Let us now praise Arthur character D.W.: dreamer, schemer, roast master general in a four-year-old aardvark’s body. After 25 years, the classic PBS kids show Arthur aired its final episode this week. And in more than 250 episodes, little-sister character Dora Winifred Read was a blissfully unwholesome role model: smart, funny, and unlikable.
Our illiterate queen! Lover of unicorns, hater of spinach; a true original in a world of basics. D.W. rocked e-girl short bangs before e-girls existed. She humbled men, sweet-talked parents, and knew her rights. Arthur creator Marc Brown had three sisters, and he has said that he based D.W. on all three of them, making her “triply lethal.” This comes across—D.W.’s great charm is that she gives off main character energy while literally not being the main character. In the early Arthur era, ’90s girls were used to stories in which women played smart, complex supporting characters—Hermione, Amidala, Helga, Lisa Simpson. As an Arthur character, D.W. was a variation of this proud tradition. First, she never, ever accepted a role as the sidekick. And second, she was apologetically annoying.
That famous meme of Arthur’s balled-up fist? He is about to punch D.W. A distant cousin of Junie B. Jones and Pippie Longstocking, D.W. is never passive, or quiet, or accommodating, or even polite. She is a sore loser and a frequent liar. She talks constantly and takes up space. She is not a nice little girl—it is more accurate to say that she has the skills to rile up a mob into violence. There has been meaningful pushback in the past few years against labeling smart little girls as “bossy.” It’s an important cultural change, but D.W. really is bossy. “When D.W. really, really wants something, there’s no telling what she’ll do to get it,” Arthur says. She has the combined energy of a maiden aunt, a screaming newborn, and a high school debate champion. She throws out casually devastating insults. (Arthur’s head looks like “a football with glasses.”) Under her reign, PBS could have stood for Pretty Brutal Sass.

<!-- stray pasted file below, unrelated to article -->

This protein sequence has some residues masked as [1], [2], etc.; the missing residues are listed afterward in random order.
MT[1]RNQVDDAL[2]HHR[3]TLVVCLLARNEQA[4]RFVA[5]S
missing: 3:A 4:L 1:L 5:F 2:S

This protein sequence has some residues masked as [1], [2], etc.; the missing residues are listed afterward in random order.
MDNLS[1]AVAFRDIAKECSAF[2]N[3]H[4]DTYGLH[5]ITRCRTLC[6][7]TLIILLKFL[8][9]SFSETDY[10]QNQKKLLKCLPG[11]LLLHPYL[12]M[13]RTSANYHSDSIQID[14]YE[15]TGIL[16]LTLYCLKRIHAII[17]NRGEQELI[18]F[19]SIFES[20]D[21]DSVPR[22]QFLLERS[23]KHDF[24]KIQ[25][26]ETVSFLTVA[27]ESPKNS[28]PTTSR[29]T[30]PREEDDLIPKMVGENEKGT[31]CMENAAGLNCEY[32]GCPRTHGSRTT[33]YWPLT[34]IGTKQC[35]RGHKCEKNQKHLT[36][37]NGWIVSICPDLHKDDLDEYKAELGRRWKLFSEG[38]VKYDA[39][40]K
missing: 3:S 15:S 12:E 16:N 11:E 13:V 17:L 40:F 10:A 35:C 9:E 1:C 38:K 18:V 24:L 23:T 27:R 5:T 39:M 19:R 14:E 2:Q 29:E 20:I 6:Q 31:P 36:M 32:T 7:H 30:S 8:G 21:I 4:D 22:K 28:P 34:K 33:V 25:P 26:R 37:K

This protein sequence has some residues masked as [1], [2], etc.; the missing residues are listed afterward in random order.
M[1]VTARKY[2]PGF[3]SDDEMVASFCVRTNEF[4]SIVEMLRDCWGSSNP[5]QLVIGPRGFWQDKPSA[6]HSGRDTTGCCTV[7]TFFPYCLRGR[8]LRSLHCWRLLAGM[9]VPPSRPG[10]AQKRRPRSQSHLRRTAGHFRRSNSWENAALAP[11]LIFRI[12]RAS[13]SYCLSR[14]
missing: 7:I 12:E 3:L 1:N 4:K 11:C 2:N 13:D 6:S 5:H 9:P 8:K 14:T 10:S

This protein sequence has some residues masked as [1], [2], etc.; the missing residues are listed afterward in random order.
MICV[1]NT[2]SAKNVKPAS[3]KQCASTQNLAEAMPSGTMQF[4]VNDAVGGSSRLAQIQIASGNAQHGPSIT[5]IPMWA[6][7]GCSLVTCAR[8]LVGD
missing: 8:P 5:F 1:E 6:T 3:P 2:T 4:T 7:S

While Arthur and other characters tended to be sweetly relatable, D.W. delivered well-crafted jokes with impeccable timing. Arthur is a classic Harry Potter–type, Francine’s a Hermione, Buster is a Ron-Neville, and Muffy is Malfoy. D.W. stands apart—she is not heroic, or malevolent, or a follower. She is just a highly verbal four-year-old who is prone to gently encouraging her parents to disown or abandon her brother. D.W. has a stellar imagination—she creates an imaginary friend named Nadine Flumberghast. She experiences theft of snowball via alien. She is not afraid to self-perform dental surgery in the hopes of rinsing the tooth fairy for cash. She occasionally resorts to blackmail. She gets cast as a tree in her school play, but she rallies. She is a patron of libraries (though she cannot, in fact, read.)
Through Arthur‘s quarter-century run, the character of D.W. was voiced by eight actors. All of them were boys. On a podcast in 2021, Debra Toffan, a casting director for Arthur, explained the decision: “D.W. is a rough-and-tumble little girl,” she said. “She’s a little brat.” When little girls auditioned for the show, they were “just too sweet.” It seems like there’s something there about how early girls can be coded as “little brats” for having characteristics that are more acceptable in boys. D.W. would probably see the injustice in that. She would either respond with a devastating zinger, or by playing “Crazy Bus” 532 times in one week.
The word icon is overused, but it fits D.W. like a pair of Mary Janes. Happy trails, D.W. Read. May you ride your trusty tricycle in our hearts, forever.
Jenny Singer is a staff writer for Glamour. You can follow her on Twitter.